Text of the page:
the officers are not as far as circumstances will admit to be separated from their men. The officers are to

be quartered according to rank, and are not to be hindered from assembling their men for roll call and other necessary purposes of regularity.

"8th. All corps, whatever, of General Burgoyne's army, whether composed of sailors, batteauxmen, artificers, drivers, independent companies, and followers of the army, of whatever country, shall be included in the fullest sense and utmost extent of the above articles, and comprehended in every respect as British subjects.

9th. All Canadians, and persons belonging to the Canadian establishment,consisting of sailors, batteauxmen, artificers, drivers, independent companies, and many other followers of the army, who come under no particular description, are to be permitted to return there; they are to be conducted immediately by the shortest route to the first British post on Lake George, are to be supplied with provisions in the same manner as the other troops, and are to be bound by the same condition of not serving during the present contest in North America.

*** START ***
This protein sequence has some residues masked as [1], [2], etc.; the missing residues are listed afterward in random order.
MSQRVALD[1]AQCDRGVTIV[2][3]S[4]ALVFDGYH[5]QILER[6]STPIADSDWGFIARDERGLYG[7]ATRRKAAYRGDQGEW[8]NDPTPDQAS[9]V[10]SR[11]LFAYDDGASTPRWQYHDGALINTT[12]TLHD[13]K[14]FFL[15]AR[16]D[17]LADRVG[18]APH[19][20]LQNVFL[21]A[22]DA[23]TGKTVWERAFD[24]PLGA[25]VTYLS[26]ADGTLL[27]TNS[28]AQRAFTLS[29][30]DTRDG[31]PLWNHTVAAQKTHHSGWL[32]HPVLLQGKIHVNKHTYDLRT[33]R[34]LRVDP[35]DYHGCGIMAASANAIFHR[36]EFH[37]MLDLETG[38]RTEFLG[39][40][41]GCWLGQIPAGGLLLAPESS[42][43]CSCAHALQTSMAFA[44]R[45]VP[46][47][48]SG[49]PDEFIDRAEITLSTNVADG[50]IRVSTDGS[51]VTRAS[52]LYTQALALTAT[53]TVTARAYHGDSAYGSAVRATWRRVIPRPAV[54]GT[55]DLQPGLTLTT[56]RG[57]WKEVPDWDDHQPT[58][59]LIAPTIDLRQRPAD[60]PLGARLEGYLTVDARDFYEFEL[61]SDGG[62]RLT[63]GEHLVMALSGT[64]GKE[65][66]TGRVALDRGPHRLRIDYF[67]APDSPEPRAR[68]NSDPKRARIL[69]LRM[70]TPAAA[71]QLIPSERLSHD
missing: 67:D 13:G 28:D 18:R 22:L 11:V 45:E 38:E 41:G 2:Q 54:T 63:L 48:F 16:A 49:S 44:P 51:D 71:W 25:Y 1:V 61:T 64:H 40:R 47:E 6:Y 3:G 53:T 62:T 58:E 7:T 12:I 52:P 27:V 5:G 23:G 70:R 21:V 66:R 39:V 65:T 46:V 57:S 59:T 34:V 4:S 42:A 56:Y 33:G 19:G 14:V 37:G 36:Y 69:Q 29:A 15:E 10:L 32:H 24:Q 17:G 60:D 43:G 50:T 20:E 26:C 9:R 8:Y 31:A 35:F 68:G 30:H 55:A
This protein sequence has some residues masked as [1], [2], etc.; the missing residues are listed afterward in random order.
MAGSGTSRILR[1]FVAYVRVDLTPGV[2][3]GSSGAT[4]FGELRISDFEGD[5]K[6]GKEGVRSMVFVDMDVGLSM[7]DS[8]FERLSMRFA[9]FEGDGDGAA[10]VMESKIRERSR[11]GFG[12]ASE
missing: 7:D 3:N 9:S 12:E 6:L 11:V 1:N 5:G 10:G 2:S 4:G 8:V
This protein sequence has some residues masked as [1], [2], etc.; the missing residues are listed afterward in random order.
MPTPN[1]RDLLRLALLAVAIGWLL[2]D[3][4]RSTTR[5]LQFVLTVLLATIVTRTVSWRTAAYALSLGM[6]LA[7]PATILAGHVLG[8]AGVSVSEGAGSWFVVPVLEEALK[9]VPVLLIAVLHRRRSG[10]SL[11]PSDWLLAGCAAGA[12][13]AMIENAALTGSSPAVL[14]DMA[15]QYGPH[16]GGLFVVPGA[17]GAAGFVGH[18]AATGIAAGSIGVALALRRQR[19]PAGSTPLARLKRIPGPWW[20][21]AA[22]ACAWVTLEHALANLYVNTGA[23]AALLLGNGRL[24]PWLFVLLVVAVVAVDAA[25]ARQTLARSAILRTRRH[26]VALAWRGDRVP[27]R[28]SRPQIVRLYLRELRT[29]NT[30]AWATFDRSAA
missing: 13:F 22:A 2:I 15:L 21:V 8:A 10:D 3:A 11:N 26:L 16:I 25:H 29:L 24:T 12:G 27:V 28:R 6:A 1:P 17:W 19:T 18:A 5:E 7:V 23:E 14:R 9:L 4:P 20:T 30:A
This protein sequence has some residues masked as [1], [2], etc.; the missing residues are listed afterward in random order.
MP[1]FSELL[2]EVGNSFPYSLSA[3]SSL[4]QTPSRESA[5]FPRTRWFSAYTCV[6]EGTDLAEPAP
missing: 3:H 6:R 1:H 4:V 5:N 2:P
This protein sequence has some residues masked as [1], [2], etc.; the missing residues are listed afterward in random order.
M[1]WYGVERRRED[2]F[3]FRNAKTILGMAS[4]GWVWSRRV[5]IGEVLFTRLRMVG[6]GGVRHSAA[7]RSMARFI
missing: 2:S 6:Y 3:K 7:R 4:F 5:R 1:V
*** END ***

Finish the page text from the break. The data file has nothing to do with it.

10th. Passports to be immediately granted for three officers not exceeding the rank of captains, who shall be appointed by Lieutenant General Burgoyne, to carry despatches to Sir William Howe, Sir Guy Carleton, and to Great Britain, by the way of NewYork; and Major General Gates engages the publick faith, that these despatches shall not be opened. These officers are to set out immediately after receiving their despatches, and are to travel the shortest route, and in the most expeditious manner.